Sunday, November 29, 2009

I know Christmas is coming



when I see this commercial. Yum!

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Saturday, November 28, 2009

I was disappointed in SNL last week,



yet I am still singing, "What up with that?". Al Gore and Mindy Kaling were woefully underused in this sketch.

But Kenan was working it here, too:



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Friday, November 20, 2009

"We need to go far, quickly."



Indeed we do, Mr. Vice President.

I wish NBC had clips of Nate Corddry's guest appearance last night, especially with his "this is what a feminist looks like" t-shirt. Who doesn't love a gay hipster cop?

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Wednesday, November 18, 2009

Who's excited about this Saturday night?



I am!

I hope Mr. Gordon-Levitt leaves me satisfied and smiling. From his jokes, people! It's a comedy show. At least that's what Lorne tells us.

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Monday, November 16, 2009

From the back of the bus, to kicked off the bus



Universal's UK 'Couples Retreat' Poster Brings Cries of Racism by Removing Black Actors, by Matt Ufford, Yahoo! Movies.

A racially-tinged advertising decision has gone awry for the movie "Couples Retreat."

Marketers of the Vince Vaughn comedy, which stars four couples in a tropical paradise, removed black actors Faizon Love and Kali Hawk from the promotional poster used in the United Kingdom after the U.S. version used all four couples. In response to outrage over the move, a Universal spokesman said the altered poster aimed "to simplify the poster to actors who are most [recognizable] in international markets."

While Love and Hawk aren't generally as well known as the film's other six stars, it's still a questionable motive. As noted in a 2007 New York Times article, American films with black stars typically struggle in the overseas market. According to the article, Will Smith, the undisputed king of the American box office, ranks no better than twelfth when it comes to ticket sales internationally. Simply put, said industry watcher James Ulmer, "The international marketplace is still fairly racist."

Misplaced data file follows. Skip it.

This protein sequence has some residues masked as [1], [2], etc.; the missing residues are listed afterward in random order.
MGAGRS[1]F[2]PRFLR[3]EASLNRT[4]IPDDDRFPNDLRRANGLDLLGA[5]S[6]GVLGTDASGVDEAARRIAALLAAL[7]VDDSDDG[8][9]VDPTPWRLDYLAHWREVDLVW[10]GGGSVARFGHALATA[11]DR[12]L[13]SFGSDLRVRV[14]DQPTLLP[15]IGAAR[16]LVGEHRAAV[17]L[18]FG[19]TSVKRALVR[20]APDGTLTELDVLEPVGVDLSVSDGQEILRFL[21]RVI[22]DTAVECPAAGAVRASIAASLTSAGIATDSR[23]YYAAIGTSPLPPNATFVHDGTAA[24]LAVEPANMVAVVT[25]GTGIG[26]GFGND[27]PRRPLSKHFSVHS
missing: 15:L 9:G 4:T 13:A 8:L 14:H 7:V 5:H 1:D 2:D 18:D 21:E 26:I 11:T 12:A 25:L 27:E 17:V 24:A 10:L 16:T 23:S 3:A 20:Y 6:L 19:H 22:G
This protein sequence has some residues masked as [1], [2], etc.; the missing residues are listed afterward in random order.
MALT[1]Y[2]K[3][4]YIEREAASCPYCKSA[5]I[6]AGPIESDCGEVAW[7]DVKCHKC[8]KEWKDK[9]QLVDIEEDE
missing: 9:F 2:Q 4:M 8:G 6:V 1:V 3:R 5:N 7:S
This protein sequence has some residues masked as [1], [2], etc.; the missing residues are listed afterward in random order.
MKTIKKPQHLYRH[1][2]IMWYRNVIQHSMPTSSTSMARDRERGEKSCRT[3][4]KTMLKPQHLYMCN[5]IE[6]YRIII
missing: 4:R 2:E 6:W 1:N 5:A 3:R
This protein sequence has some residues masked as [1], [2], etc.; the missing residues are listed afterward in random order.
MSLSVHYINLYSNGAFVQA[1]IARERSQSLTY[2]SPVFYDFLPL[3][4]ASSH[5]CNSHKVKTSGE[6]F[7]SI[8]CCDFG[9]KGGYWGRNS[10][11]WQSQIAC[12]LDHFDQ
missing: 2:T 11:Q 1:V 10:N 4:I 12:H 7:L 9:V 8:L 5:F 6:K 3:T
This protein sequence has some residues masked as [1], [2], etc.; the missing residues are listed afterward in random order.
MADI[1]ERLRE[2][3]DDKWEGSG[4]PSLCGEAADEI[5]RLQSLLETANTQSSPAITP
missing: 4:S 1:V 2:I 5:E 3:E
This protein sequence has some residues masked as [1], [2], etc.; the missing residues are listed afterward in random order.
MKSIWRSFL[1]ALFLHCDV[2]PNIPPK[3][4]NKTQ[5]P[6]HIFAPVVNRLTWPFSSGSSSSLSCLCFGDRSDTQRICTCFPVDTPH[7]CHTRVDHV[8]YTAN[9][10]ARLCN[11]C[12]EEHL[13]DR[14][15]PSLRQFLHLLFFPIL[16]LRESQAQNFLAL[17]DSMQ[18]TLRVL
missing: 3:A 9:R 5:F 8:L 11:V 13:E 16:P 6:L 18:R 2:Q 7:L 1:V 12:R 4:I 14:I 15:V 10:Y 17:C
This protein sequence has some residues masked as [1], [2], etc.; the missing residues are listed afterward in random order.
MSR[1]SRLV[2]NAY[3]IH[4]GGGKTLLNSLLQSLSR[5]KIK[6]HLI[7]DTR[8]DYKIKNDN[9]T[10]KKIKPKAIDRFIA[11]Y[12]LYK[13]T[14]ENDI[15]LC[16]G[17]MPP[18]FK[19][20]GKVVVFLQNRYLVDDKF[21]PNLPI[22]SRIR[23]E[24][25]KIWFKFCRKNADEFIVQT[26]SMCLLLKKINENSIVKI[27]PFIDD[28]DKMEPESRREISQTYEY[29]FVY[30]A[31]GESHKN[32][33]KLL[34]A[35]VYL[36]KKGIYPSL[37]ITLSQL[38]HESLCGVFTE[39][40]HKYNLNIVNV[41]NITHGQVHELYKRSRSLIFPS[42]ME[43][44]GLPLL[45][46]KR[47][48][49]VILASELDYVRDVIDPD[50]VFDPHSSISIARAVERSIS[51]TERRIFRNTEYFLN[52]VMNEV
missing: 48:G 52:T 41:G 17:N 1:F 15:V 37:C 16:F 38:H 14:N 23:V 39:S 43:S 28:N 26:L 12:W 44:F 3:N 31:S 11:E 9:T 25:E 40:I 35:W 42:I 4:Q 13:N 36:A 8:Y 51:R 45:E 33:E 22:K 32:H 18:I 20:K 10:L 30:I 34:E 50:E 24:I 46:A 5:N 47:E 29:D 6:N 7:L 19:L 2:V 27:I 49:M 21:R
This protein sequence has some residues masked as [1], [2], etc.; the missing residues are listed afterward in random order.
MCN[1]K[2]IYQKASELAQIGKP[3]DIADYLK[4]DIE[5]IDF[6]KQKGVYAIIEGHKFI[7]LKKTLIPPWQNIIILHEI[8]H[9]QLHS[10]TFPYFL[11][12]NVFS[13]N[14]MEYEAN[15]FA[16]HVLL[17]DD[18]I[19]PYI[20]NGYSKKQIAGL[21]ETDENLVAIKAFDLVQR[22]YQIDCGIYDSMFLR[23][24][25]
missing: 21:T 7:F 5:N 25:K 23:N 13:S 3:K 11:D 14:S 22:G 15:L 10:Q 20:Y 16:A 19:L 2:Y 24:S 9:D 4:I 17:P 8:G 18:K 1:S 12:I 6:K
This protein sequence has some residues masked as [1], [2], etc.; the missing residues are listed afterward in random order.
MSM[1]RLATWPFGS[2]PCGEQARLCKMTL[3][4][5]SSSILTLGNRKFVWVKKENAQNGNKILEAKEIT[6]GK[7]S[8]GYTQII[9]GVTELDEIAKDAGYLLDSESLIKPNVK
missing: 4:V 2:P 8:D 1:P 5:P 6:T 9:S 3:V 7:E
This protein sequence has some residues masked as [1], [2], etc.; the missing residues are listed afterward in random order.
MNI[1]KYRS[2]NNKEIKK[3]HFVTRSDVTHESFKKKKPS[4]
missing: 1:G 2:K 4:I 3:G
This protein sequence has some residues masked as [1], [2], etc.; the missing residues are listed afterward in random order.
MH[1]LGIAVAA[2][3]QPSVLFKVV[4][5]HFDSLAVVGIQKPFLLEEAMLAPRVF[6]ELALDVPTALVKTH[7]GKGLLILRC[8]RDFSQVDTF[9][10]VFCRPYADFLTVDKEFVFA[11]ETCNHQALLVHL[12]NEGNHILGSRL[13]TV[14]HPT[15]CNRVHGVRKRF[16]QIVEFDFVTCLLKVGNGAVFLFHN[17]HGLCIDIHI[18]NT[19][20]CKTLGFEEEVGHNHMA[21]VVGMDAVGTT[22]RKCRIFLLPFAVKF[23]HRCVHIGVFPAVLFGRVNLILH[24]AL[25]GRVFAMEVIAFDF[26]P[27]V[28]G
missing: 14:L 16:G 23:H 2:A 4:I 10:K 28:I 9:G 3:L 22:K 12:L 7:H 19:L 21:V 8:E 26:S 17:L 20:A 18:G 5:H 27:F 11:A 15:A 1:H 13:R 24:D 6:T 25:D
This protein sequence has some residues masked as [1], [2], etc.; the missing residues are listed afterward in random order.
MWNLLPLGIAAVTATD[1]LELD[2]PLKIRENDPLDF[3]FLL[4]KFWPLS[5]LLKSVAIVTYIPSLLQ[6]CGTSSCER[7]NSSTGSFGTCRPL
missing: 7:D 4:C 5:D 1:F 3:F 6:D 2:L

However, there's good news for those who believe the removal of Love and Hawk from the UK poster was racist: Universal issued a statement regretting any offense it caused, and the studio has scrapped all plans to use the modified poster in other overseas markets.


The irony of this story is that "the international marketplace is still fairly racist" because of the movies and television show exported from the United States to other countries. Racism is not someone babies are born with. It is hard to explain racism towards black people, but reverence for white people, in countries where there are few to no black people or white people, without looking at the media that is exported to those countries.

I also don't know how one could explain the exclusion of the one black couple in the movie from almost all of the television commercials inside the United States, where millions of black people live.

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Thursday, November 12, 2009

Colonialism: creating your own problems, then blaming someone else for them

The Colbert ReportMon - Thurs 11:30pm / 10:30c
Christopher Caldwell
www.colbertnation.com
Colbert Report Full EpisodesPolitical HumorU.S. Speedskating



Christopher Caldwell: This is indeed Europe's biggest problem. But it happened through a series of accidents. After the second World War, Europe for the first time felt the need to import millions of people from outside of Europe to rebuild. And they expected these workers, from North Africa, from Turkey [which, bt-dubs, is in Europe], from elsewhere in the non-European world to go back home when they finished the work of reconstruction. And they didn't.